What Ford automobile had a fuel tank that could explode in rear-end collisions?
The subcompact car was hugely popular In the 1970s, so the Ford Motor Company introduced one of its own, the Pinto. Initially, it was a success, selling 100,000 units in its first five months of production. However, its rear bumper was decorative at best, so if a rear-end collision was strong enough, the fuel tank would explode. The car was soon dubbed "the barbecue that seats four" by critics, but the damage to Ford's reputation was made worse when Mother Jones magazine ran a cost-benefit analysis written by the company's management. The memo found that fixing the deadly flaw would cost the company $121 million, while paying out-of-court settlements to grieving relatives was a bargain at a mere $50 million. Ever cognizant of the bottom line, the Pinto was sent into the marketplace unchanged. It was eventually discontinued in 1980.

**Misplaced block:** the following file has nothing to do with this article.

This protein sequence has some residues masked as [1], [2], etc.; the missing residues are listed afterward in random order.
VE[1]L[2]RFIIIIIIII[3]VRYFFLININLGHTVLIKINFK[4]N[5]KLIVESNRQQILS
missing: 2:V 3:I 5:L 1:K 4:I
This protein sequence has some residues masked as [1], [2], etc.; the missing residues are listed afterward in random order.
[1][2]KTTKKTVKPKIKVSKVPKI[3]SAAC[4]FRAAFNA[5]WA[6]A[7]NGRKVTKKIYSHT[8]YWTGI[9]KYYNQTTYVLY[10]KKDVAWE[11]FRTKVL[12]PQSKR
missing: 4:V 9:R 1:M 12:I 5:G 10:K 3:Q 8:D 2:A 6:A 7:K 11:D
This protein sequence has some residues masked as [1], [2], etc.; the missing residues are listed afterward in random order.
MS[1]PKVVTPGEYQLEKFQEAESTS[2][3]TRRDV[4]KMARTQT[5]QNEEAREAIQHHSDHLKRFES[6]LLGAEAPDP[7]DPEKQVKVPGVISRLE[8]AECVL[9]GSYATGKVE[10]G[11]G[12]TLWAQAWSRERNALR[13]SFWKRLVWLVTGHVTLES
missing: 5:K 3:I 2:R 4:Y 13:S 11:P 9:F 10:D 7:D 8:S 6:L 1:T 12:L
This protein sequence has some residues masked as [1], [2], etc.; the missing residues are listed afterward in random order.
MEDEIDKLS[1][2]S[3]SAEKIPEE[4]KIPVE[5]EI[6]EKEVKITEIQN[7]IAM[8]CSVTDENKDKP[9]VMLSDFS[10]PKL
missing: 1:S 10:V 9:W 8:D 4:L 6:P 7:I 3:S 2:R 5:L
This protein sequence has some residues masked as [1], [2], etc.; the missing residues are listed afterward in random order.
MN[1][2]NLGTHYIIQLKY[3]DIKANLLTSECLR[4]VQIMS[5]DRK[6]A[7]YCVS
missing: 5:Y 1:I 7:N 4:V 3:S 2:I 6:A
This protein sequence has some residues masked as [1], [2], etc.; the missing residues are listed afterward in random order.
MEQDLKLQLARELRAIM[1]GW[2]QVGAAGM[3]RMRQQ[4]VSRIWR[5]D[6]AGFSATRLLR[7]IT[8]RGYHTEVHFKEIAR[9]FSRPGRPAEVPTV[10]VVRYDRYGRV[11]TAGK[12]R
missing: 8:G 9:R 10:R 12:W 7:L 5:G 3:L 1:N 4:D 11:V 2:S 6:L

SOURCE: Pinto Madness | Mother Jones